"More light"—An appealing vision
Jenoptik’s corporate claim is “More Light.” And its vision is “Brighter Futures with the Power of Light.” The company wants to enter a new era: the age of light. It is therefore concentrating on the core field of photonics: optical processes that transmit, store, and process information. Its vision is firmly anchored in this field. And the focus is on research and development—in Jena and beyond. “By and large I try to promote the aim of not developing everything here at our main site but also in Shanghai and Jupiter. Especially China is more than just a sales market for us. There, too, we encourage the creative potential in our specialists that we need for innovations.” In developing new products, the company listens very carefully to the ideas of its clients. “In our role as specialists, we’re all the more successful when we can help our customers convert complex problems of a photonic nature into products that can be industrialized,” he says. But above and beyond that, the CEO is interested in achieving and maintaining the right balance between successful existing products and promising innovations. “We want to direct even more of our energies to areas where we’re really needed. At the same time, we’re thinking about what might not belong to our core business anymore. Maybe we should be drawing back from a few things in the future.”
That is the reason Jenoptik divested from its non-optical measurement systems for grinding processes. The capital thereby freed up can help the company position itself internationally, because Traeger views the Americas and Asia as “strategic growth regions.” It can also go into companies like Berliner Glas Medical, which makes high-precision optical components for medical systems—a recent acquisition that is a nearly perfect fit for the portfolio.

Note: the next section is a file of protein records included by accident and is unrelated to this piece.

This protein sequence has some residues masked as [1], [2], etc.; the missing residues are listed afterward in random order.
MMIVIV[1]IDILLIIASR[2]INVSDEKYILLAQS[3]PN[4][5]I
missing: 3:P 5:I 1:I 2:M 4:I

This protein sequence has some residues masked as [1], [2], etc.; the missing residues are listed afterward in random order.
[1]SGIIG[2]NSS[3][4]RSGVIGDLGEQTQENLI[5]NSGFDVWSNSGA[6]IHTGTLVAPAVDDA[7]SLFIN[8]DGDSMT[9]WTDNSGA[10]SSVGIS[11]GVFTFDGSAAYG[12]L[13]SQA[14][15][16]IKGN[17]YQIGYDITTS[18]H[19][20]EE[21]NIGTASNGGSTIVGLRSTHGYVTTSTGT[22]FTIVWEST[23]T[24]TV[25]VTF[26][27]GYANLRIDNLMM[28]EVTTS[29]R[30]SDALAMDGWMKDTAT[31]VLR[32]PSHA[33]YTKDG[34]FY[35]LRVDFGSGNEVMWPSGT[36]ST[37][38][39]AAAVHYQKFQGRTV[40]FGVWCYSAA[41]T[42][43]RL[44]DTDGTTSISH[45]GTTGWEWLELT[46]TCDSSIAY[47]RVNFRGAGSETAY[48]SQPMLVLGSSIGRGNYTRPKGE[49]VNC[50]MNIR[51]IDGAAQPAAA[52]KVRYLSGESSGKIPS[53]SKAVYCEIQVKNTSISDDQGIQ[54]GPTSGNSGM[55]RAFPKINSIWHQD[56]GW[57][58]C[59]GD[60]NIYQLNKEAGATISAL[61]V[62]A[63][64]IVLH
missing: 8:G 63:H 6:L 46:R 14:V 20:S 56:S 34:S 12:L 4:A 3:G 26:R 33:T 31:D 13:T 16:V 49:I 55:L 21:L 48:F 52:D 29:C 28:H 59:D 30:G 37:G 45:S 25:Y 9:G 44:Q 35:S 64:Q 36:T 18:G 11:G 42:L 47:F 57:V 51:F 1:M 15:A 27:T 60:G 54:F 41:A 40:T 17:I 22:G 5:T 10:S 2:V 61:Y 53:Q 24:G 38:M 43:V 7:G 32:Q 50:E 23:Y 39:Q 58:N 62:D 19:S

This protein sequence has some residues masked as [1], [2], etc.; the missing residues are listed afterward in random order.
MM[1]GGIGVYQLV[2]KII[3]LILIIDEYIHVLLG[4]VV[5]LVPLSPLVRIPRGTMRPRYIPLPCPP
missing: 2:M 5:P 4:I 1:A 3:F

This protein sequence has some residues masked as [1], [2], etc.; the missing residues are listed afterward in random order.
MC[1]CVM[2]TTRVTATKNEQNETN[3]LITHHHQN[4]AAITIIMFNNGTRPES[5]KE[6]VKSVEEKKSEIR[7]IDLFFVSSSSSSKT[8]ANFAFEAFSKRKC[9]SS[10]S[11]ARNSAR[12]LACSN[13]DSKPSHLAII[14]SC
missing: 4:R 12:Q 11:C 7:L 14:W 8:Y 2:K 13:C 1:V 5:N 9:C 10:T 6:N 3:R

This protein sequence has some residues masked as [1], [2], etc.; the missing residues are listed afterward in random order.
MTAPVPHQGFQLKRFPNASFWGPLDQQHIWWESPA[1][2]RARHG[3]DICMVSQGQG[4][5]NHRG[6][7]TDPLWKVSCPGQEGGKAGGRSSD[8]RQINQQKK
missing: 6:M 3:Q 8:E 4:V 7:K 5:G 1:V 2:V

When Traeger joined Jenoptik in 2017, he and a new culture moved into the almost modest looking “tower,” as the company’s administrative building is known to employees. A culture of openness. Traeger sees value in outside ideas, also in clever minds and connections with other companies, both in the local technology park and abroad. Moreover, this openness accommodates a vital culture of mistakes. Traeger prefers that his employees “just do it” instead of “waiting for the next instruction from the boss,” as apparently often used to be the case. He also enjoys going to the cafeteria with employees from different departments—“in order to learn something.” He has a practical mind, preferring to hear about what is going on rather than “watch a constant stream of PowerPoint presentations with managers.” In the old days, all important decisions were made in the “tower.” In the eyes of the current CEO, that unnecessarily slowed down a good number of developments.
Photons for processing data
Jenoptik’s CEO appears to find it easier than most people to foster needed processes of change. In addition to a naturally open and empathetic disposition, he is helped by his roots in Jena and his long-term familiarity with the highly specialized photonics industry. “It’s probably true that people are more willing to put up with inconvenient but needed changes from me than from someone who comes from a different place and field. Even if I sometimes must voice unpleasant truths, I still count as ‘one of us.’ It’s important that we keep Jenoptik as its own independent company. It might be the last one of its size in eastern Germany.” Traeger points to the two-meter illuminated blue letters spelling JENOPTIK on the top of the building. “We mustn’t ever let these lights go out. I want to do my part to ensure that. I owe that to the town where I was born.”
Those words might look sentimental on paper. But that’s not how they’re meant. On the contrary. Before coming home to Jena, Traeger explored a lot of the world and the industry. His entrepreneurial gaze extends far down the road. “The next logical evolutionary step in data processing is to replace electrons with photons. Where electronic processes have already run up against limits, we’ll be able to do things with light,” he says. It stands to reason, therefore, that he has long since been looking at the “next level,” namely quantum technology. “Jenoptik has to be right out in front there.” Anyone who meets this engaging, plainspoken physicist can well imagine that the desired quantum leap will indeed take place.